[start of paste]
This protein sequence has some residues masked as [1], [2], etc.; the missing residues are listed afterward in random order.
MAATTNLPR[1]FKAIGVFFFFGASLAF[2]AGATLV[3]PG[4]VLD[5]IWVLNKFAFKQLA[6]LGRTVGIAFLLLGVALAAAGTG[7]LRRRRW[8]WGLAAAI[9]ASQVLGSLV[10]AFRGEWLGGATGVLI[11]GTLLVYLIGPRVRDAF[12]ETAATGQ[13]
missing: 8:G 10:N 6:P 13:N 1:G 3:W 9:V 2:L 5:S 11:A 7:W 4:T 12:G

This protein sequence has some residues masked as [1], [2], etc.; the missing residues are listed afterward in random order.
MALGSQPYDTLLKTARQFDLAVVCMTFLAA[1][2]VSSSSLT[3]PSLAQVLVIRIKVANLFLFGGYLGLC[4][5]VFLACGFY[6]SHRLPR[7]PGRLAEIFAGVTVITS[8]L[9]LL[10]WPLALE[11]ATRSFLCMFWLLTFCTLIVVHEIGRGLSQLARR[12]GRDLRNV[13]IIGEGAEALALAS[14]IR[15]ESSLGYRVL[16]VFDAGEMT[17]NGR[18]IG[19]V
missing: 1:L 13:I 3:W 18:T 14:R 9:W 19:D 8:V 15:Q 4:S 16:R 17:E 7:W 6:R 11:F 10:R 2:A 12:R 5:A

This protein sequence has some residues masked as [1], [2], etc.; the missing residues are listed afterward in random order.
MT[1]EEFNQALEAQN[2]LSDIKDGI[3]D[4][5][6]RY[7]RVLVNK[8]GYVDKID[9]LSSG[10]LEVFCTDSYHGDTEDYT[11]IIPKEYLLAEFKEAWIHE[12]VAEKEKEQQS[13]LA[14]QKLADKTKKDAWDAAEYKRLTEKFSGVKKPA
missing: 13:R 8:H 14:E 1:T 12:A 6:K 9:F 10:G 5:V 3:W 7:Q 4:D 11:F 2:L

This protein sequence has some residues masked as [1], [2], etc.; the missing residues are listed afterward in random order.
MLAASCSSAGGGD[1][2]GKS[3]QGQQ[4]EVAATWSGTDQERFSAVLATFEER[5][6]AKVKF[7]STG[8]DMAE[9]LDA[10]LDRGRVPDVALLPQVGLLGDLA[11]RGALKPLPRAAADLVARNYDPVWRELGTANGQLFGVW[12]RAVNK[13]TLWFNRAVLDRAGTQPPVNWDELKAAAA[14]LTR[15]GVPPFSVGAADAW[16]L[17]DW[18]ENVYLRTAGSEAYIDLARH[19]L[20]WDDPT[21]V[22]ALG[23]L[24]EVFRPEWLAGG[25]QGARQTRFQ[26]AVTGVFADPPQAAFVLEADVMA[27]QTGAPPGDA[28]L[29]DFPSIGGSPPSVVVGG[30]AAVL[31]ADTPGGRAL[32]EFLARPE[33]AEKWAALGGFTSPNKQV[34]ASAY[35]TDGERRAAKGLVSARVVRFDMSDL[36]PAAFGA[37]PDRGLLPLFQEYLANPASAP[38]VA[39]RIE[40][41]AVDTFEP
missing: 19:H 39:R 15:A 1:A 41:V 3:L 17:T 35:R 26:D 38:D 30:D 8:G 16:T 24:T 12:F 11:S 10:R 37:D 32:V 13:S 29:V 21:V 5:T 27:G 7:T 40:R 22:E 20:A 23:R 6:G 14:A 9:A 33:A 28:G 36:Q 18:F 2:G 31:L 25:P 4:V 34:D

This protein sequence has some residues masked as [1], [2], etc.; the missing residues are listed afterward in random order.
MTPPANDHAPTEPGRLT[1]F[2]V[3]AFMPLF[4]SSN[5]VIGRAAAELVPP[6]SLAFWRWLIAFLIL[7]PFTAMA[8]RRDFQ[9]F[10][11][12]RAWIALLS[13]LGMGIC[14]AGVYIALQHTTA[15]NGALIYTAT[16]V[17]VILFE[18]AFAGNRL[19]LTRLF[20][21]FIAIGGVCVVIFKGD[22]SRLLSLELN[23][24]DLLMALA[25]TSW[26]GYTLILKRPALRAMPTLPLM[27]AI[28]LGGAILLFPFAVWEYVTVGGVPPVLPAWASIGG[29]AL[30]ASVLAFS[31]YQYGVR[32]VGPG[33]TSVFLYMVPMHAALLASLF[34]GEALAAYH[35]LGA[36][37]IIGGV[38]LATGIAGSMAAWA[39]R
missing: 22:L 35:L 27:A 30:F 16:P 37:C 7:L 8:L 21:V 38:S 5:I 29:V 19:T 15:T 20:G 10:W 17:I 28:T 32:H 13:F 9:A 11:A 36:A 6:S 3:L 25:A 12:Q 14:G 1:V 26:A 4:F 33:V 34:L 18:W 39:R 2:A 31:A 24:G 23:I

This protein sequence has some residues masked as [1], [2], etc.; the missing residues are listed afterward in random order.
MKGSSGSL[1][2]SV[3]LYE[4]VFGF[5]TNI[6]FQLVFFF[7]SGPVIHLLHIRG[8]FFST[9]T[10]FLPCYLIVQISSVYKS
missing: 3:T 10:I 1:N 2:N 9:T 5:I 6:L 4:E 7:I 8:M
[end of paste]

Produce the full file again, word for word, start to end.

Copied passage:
This protein sequence has some residues masked as [1], [2], etc.; the missing residues are listed afterward in random order.
MAATTNLPR[1]FKAIGVFFFFGASLAF[2]AGATLV[3]PG[4]VLD[5]IWVLNKFAFKQLA[6]LGRTVGIAFLLLGVALAAAGTG[7]LRRRRW[8]WGLAAAI[9]ASQVLGSLV[10]AFRGEWLGGATGVLI[11]GTLLVYLIGPRVRDAF[12]ETAATGQ[13]
missing: 8:G 10:N 6:P 13:N 1:G 3:W 9:V 2:L 5:S 11:A 7:W 4:T 12:G

This protein sequence has some residues masked as [1], [2], etc.; the missing residues are listed afterward in random order.
MALGSQPYDTLLKTARQFDLAVVCMTFLAA[1][2]VSSSSLT[3]PSLAQVLVIRIKVANLFLFGGYLGLC[4][5]VFLACGFY[6]SHRLPR[7]PGRLAEIFAGVTVITS[8]L[9]LL[10]WPLALE[11]ATRSFLCMFWLLTFCTLIVVHEIGRGLSQLARR[12]GRDLRNV[13]IIGEGAEALALAS[14]IR[15]ESSLGYRVL[16]VFDAGEMT[17]NGR[18]IG[19]V
missing: 1:L 13:I 3:W 18:T 14:R 9:W 19:D 8:V 15:Q 4:S 16:R 17:E 7:W 6:R 11:F 10:R 2:A 12:R 5:A

This protein sequence has some residues masked as [1], [2], etc.; the missing residues are listed afterward in random order.
MT[1]EEFNQALEAQN[2]LSDIKDGI[3]D[4][5][6]RY[7]RVLVNK[8]GYVDKID[9]LSSG[10]LEVFCTDSYHGDTEDYT[11]IIPKEYLLAEFKEAWIHE[12]VAEKEKEQQS[13]LA[14]QKLADKTKKDAWDAAEYKRLTEKFSGVKKPA
missing: 13:R 8:H 14:E 1:T 12:A 6:K 9:F 10:G 5:V 3:W 7:Q 4:D 11:F 2:L

This protein sequence has some residues masked as [1], [2], etc.; the missing residues are listed afterward in random order.
MLAASCSSAGGGD[1][2]GKS[3]QGQQ[4]EVAATWSGTDQERFSAVLATFEER[5][6]AKVKF[7]STG[8]DMAE[9]LDA[10]LDRGRVPDVALLPQVGLLGDLA[11]RGALKPLPRAAADLVARNYDPVWRELGTANGQLFGVW[12]RAVNK[13]TLWFNRAVLDRAGTQPPVNWDELKAAAA[14]LTR[15]GVPPFSVGAADAW[16]L[17]DW[18]ENVYLRTAGSEAYIDLARH[19]L[20]WDDPT[21]V[22]ALG[23]L[24]EVFRPEWLAGG[25]QGARQTRFQ[26]AVTGVFADPPQAAFVLEADVMA[27]QTGAPPGDA[28]L[29]DFPSIGGSPPSVVVGG[30]AAVL[31]ADTPGGRAL[32]EFLARPE[33]AEKWAALGGFTSPNKQV[34]ASAY[35]TDGERRAAKGLVSARVVRFDMSDL[36]PAAFGA[37]PDRGLLPLFQEYLANPASAP[38]VA[39]RIE[40][41]AVDTFEP
missing: 19:H 39:R 15:A 1:A 41:V 3:L 17:T 35:R 26:D 38:D 30:D 8:G 16:T 24:T 12:F 11:S 10:R 37:D 32:V 13:S 29:V 21:V 5:T 27:G 7:T 40:R 22:E 20:A 23:R 6:G 14:A 9:A 33:A 28:G 36:Q 18:F 2:G 31:L 25:P 4:V 34:D

This protein sequence has some residues masked as [1], [2], etc.; the missing residues are listed afterward in random order.
MTPPANDHAPTEPGRLT[1]F[2]V[3]AFMPLF[4]SSN[5]VIGRAAAELVPP[6]SLAFWRWLIAFLIL[7]PFTAMA[8]RRDFQ[9]F[10][11][12]RAWIALLS[13]LGMGIC[14]AGVYIALQHTTA[15]NGALIYTAT[16]V[17]VILFE[18]AFAGNRL[19]LTRLF[20][21]FIAIGGVCVVIFKGD[22]SRLLSLELN[23][24]DLLMALA[25]TSW[26]GYTLILKRPALRAMPTLPLM[27]AI[28]LGGAILLFPFAVWEYVTVGGVPPVLPAWASIGG[29]AL[30]ASVLAFS[31]YQYGVR[32]VGPG[33]TSVFLYMVPMHAALLASLF[34]GEALAAYH[35]LGA[36][37]IIGGV[38]LATGIAGSMAAWA[39]R
missing: 22:L 35:L 27:A 30:F 16:P 37:C 7:L 8:L 21:V 38:S 5:I 29:V 19:T 15:T 20:G 10:W 17:I 28:T 32:H 13:F 9:A 11:A 36:A 6:S 3:L 25:A 12:Q 14:G 1:V 26:A 4:F 33:V 34:L 18:W 39:R 2:A 31:A 24:G 23:I

This protein sequence has some residues masked as [1], [2], etc.; the missing residues are listed afterward in random order.
MKGSSGSL[1][2]SV[3]LYE[4]VFGF[5]TNI[6]FQLVFFF[7]SGPVIHLLHIRG[8]FFST[9]T[10]FLPCYLIVQISSVYKS
missing: 3:T 10:I 1:N 2:N 9:T 5:I 6:L 4:E 7:I 8:M